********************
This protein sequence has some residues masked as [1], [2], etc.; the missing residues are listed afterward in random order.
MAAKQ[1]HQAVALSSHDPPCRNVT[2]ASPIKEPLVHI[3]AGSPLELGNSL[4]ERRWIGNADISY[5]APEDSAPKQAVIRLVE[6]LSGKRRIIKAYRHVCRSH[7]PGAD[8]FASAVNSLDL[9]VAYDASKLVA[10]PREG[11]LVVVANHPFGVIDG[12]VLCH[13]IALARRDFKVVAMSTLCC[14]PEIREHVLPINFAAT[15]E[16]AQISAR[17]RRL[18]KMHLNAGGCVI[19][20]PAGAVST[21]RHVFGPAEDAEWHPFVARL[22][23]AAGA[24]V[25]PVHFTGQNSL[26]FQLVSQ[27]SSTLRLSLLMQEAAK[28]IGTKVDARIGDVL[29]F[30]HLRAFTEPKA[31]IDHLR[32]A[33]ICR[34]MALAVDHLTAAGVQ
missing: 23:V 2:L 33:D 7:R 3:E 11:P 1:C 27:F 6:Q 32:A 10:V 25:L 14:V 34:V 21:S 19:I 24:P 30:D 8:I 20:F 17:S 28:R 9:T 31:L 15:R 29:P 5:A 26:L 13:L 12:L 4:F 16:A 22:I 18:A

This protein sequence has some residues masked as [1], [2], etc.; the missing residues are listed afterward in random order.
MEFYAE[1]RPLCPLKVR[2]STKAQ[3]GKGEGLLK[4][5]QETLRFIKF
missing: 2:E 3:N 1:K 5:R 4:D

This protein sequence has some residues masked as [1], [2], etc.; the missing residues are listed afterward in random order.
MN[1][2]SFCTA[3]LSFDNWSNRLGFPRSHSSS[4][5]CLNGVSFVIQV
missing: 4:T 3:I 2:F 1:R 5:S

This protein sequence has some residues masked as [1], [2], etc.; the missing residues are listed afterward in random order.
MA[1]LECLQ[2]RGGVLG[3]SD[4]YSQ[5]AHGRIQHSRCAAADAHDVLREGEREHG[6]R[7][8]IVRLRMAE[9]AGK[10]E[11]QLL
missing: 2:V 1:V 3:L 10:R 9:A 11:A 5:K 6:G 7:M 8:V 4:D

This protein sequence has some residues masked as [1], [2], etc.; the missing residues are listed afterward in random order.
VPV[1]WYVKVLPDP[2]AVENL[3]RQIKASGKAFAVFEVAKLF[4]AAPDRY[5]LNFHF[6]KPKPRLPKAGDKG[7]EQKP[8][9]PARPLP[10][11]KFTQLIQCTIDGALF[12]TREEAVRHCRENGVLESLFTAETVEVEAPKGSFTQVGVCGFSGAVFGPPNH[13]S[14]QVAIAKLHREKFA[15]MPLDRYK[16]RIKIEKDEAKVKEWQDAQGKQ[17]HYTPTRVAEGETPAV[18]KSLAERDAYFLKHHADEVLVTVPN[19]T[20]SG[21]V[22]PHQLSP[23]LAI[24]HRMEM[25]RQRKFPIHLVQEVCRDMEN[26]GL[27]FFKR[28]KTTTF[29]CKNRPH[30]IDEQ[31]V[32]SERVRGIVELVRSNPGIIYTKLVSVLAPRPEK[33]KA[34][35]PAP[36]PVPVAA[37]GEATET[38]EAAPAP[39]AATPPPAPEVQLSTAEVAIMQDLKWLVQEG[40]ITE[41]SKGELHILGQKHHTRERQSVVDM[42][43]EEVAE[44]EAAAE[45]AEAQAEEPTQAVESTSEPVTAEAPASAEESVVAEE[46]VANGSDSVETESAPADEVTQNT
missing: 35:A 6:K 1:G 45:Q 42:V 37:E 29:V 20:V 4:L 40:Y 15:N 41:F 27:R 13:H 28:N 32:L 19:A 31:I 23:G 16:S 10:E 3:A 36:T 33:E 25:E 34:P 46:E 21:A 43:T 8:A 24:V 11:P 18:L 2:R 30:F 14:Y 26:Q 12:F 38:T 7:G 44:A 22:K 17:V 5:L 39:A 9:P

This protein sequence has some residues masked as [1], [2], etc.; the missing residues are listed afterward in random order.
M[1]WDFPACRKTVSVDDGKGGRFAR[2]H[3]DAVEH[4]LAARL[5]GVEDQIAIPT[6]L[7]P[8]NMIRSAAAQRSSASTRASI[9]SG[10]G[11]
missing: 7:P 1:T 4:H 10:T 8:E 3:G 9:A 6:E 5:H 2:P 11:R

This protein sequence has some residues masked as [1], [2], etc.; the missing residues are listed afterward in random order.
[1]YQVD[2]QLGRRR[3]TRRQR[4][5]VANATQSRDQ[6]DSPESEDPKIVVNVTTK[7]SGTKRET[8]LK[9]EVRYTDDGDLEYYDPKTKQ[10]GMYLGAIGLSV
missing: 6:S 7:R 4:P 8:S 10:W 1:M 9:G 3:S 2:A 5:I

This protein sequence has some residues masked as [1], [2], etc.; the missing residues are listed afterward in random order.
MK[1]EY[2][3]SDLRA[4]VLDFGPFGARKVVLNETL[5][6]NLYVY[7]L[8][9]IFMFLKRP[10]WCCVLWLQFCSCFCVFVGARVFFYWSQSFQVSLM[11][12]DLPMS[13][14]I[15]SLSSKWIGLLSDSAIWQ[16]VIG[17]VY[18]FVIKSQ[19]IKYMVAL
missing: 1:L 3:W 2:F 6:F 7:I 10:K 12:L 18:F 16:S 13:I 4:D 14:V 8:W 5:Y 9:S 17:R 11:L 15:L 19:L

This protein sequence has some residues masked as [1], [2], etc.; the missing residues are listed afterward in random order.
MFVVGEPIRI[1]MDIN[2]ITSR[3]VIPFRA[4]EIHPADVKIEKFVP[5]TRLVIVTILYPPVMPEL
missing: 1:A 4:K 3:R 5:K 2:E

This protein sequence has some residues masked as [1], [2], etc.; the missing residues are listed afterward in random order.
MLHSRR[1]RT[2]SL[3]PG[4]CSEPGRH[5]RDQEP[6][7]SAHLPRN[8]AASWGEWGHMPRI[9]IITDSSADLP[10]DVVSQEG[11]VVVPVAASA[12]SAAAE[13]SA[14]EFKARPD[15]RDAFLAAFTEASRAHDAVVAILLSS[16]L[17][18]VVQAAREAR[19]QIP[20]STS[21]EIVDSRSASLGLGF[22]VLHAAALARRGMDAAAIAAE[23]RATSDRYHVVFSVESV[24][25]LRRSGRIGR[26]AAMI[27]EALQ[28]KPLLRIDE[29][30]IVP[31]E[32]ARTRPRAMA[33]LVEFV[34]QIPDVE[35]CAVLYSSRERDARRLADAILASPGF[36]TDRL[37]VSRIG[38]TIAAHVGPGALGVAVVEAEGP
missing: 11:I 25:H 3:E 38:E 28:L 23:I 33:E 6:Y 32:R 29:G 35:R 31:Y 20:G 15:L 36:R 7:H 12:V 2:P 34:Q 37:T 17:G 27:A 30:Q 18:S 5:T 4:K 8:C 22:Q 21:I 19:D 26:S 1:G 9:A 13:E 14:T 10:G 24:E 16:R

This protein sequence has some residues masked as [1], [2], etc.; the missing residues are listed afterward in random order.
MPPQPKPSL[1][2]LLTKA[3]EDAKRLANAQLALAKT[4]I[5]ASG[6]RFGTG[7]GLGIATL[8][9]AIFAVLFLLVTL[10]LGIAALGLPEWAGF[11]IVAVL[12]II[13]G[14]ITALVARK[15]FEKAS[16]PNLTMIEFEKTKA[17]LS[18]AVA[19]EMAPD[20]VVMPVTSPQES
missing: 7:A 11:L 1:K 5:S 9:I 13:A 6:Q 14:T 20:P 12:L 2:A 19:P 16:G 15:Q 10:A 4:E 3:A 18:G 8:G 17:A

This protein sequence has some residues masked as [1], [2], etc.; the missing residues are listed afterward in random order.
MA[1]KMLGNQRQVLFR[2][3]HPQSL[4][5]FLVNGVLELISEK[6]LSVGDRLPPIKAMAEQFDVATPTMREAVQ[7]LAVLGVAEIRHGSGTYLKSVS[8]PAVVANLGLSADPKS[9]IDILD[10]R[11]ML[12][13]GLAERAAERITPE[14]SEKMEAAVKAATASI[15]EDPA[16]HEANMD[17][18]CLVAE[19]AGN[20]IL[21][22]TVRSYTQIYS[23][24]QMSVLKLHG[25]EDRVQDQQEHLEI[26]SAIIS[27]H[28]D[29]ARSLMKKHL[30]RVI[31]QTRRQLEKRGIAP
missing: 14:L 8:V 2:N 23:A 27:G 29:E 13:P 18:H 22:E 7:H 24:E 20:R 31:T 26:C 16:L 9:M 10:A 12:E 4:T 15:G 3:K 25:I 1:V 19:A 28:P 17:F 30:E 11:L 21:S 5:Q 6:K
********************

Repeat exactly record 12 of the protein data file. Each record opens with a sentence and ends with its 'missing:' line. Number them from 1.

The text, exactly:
This protein sequence has some residues masked as [1], [2], etc.; the missing residues are listed afterward in random order.
MA[1]KMLGNQRQVLFR[2][3]HPQSL[4][5]FLVNGVLELISEK[6]LSVGDRLPPIKAMAEQFDVATPTMREAVQ[7]LAVLGVAEIRHGSGTYLKSVS[8]PAVVANLGLSADPKS[9]IDILD[10]R[11]ML[12][13]GLAERAAERITPE[14]SEKMEAAVKAATASI[15]EDPA[16]HEANMD[17][18]CLVAE[19]AGN[20]IL[21][22]TVRSYTQIYS[23][24]QMSVLKLHG[25]EDRVQDQQEHLEI[26]SAIIS[27]H[28]D[29]ARSLMKKHL[30]RVI[31]QTRRQLEKRGIAP
missing: 14:L 8:V 2:N 23:A 27:G 29:E 13:P 18:H 22:E 7:H 24:E 20:R 31:T 26:C 16:L 9:M 10:A 12:E 4:T 15:G 3:K 25:I 1:V 19:A 28:P 17:F 30:E 11:L 21:S 5:Q 6:K